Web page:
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Now Playing at the Packard Campus (June 7 – 9, 2018)

The following is a guest post by Jenny Paxson of the Packard Campus.

Thursday, June 7 (7:30 p.m.)
The Winning Team (Warner Bros., 1952)
Ronald Reagan stars as major league pitcher Grover Cleveland Alexander (1887–1950) in this fictionalized biographical film directed by Lewis Seiler. Alexander struggled with illness and alcoholism, and was best known for leading the St. Louis Cardinals to victory in the 1926 World Series over a powerhouse New York Yankees team that included Babe Ruth and Lou Gehrig. The film focuses on Alexander’s relationship with his supportive wife (Doris Day) whose “teamwork” helps Alexander through problems with alcohol and a lack of confidence. Known at the time primarily for musicals, Day only had one song in “The Winning Team,” but turned in a strong dramatic performance. Reagan trained with major league pitchers for the role.  They taught him “the difference between throwing from the mound and just throwing.” 98 min. 35 mm archival print.

A League of Their Own (Columbia, 1992)

Friday, June 8 (7:30 p.m.)
A League of Their Own (Columbia, 1992)
Director Penny Marshall used the real-life All-American Girls Professional Baseball League (1943-1954) as a backdrop for this heartfelt comedy-drama. “A League of Their Own,” featuring an ensemble cast that includes Geena Davis, Tom Hanks, Lori Petty, Madonna and Rosie O’Donnell, not only illuminates this fascinating, under-reported aspect of American sports history, but also effectively examines women’s changing roles during wartime. Rich with period detail and equally complex performances –especially Davis as a team ringer and Hanks as the down-on-his-luck coach– Marshall and her company delivered an enjoyably nostalgic film about women’s choices and solidarity during World War II that was both funny and feminist. “A League of Their Own” was added to the National Film Registry in 1992. Rated PG, 128 min. 35 mm archival print.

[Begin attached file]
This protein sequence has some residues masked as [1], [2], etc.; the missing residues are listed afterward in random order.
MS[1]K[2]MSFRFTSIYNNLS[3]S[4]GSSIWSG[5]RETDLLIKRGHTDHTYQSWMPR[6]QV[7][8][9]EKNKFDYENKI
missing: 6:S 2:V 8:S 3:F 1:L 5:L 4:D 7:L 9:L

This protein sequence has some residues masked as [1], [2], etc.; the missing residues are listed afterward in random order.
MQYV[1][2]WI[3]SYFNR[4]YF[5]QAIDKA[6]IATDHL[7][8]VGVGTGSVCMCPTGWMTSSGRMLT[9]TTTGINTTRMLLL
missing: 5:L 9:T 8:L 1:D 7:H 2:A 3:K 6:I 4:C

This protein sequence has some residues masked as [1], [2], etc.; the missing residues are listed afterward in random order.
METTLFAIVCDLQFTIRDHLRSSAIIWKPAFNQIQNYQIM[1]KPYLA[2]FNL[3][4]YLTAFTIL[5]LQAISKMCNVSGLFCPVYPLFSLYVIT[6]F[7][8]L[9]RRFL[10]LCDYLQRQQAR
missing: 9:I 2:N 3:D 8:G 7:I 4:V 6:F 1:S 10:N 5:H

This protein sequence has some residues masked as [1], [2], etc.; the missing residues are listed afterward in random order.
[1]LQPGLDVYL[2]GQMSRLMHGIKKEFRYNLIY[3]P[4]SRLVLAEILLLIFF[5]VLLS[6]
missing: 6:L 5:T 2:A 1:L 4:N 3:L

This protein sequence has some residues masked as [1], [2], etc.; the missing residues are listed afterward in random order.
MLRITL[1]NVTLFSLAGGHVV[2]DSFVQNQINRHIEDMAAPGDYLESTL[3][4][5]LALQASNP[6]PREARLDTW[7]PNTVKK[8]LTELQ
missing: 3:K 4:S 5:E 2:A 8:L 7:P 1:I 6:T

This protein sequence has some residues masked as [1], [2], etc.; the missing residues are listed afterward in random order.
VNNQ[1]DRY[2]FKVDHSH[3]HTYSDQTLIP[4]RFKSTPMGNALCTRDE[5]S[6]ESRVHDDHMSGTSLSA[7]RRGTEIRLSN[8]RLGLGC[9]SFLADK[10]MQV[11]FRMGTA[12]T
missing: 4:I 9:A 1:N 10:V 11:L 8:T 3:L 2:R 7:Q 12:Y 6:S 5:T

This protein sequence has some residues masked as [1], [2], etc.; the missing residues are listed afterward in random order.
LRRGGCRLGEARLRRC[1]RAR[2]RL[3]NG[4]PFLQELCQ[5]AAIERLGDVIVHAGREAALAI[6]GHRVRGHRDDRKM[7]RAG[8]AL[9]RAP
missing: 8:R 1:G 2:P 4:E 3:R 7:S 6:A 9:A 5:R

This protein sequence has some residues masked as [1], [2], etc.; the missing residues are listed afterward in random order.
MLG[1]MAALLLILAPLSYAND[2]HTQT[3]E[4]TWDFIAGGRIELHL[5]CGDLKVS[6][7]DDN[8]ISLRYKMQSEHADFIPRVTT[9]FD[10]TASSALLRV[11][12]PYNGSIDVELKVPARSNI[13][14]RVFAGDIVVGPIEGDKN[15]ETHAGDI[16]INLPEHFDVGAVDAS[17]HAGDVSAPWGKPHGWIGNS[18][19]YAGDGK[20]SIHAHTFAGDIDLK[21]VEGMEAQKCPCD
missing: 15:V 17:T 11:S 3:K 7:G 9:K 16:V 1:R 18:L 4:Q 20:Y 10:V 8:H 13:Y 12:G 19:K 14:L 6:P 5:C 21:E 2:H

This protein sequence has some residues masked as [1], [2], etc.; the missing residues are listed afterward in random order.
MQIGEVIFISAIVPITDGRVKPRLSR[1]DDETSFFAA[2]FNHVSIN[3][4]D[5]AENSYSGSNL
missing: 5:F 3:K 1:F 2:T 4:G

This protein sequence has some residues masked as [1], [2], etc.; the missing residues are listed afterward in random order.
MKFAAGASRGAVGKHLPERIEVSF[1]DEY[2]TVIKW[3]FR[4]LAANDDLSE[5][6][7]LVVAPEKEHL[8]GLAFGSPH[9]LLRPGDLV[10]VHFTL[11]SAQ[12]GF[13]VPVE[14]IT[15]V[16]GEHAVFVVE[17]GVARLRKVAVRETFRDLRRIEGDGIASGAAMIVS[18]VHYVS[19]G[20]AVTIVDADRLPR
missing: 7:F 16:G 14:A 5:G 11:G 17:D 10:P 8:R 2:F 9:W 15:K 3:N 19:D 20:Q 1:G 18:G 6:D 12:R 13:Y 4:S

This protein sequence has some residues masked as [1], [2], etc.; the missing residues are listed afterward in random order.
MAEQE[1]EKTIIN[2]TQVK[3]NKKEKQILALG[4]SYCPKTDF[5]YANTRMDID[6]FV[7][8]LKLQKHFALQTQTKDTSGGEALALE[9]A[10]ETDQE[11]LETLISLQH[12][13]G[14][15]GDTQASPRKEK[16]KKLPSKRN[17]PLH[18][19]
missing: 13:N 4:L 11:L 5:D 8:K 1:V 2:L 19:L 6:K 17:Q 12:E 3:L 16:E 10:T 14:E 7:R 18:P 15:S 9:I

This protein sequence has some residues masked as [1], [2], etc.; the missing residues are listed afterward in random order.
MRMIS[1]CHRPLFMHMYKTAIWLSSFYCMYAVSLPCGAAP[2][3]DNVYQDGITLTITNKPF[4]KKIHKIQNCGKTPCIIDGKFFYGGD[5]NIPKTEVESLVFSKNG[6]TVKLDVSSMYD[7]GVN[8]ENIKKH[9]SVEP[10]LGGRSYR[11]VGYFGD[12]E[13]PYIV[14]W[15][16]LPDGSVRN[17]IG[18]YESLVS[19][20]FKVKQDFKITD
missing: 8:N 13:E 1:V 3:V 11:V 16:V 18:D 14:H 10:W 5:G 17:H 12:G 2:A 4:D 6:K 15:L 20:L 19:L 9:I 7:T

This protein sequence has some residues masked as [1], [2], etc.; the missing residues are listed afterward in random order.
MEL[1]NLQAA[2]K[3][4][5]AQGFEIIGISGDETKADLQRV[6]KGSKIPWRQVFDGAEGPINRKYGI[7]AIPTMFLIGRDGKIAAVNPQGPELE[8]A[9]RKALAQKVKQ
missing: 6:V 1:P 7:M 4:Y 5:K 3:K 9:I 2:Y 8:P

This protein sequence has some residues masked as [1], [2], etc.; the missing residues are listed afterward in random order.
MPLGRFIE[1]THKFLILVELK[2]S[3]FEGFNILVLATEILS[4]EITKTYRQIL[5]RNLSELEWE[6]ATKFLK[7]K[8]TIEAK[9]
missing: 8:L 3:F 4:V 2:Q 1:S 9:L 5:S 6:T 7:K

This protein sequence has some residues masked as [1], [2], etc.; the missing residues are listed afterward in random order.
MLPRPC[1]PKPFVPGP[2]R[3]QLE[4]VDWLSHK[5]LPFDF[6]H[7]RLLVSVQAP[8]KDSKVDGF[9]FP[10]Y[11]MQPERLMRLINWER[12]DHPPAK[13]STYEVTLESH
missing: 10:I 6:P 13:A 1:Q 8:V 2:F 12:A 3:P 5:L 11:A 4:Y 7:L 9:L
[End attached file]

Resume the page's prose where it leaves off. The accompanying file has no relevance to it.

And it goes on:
Saturday, June 9 (7:30 p.m.)
Field of Dreams (Universal, 1989)
Iowa farmer Kevin Costner one day hears a voice telling him to turn a small corner of his land into a baseball diamond: “If you build it, he will come.” “He” appears to be legendary baseball great Shoeless Joe Jackson and his 1919 Chicago White Sox team. Although ostensibly about the great American pastime, baseball here serves as a metaphor for more profound issues. Leonard Maltin lauded “Field of Dreams” as “a story of redemption and faith, in the tradition of the best Hollywood fantasies with moments of pure magic.” Also featuring James Earl Jones, Amy Madigan, Ray Liotta and Burt Lancaster, in his final screen appearance, the family drama received three Academy Award nominations:  Best Film, Adapted Screenplay (Phil Alden Robinson who also directed), and Original Score (James Horner). It was added to the National Film Registry in 2017. Rated PG, 107 min. 35 mm archival print.

For more information on our programs, please visit the website at: www.loc.gov/avconservation/theater/.

 

At the Packard Campus–June 2018

To coincide with “Baseball Americana,” a major new exhibit at the Library’s Thomas Jefferson Building opening on June 29, the Great American Pastime will be celebrated at the Library of Congress Packard Campus Theater with screenings of ten baseball movies. The series will include film biographies of Grover Cleveland Alexander (“The Winning Team”), James A. […]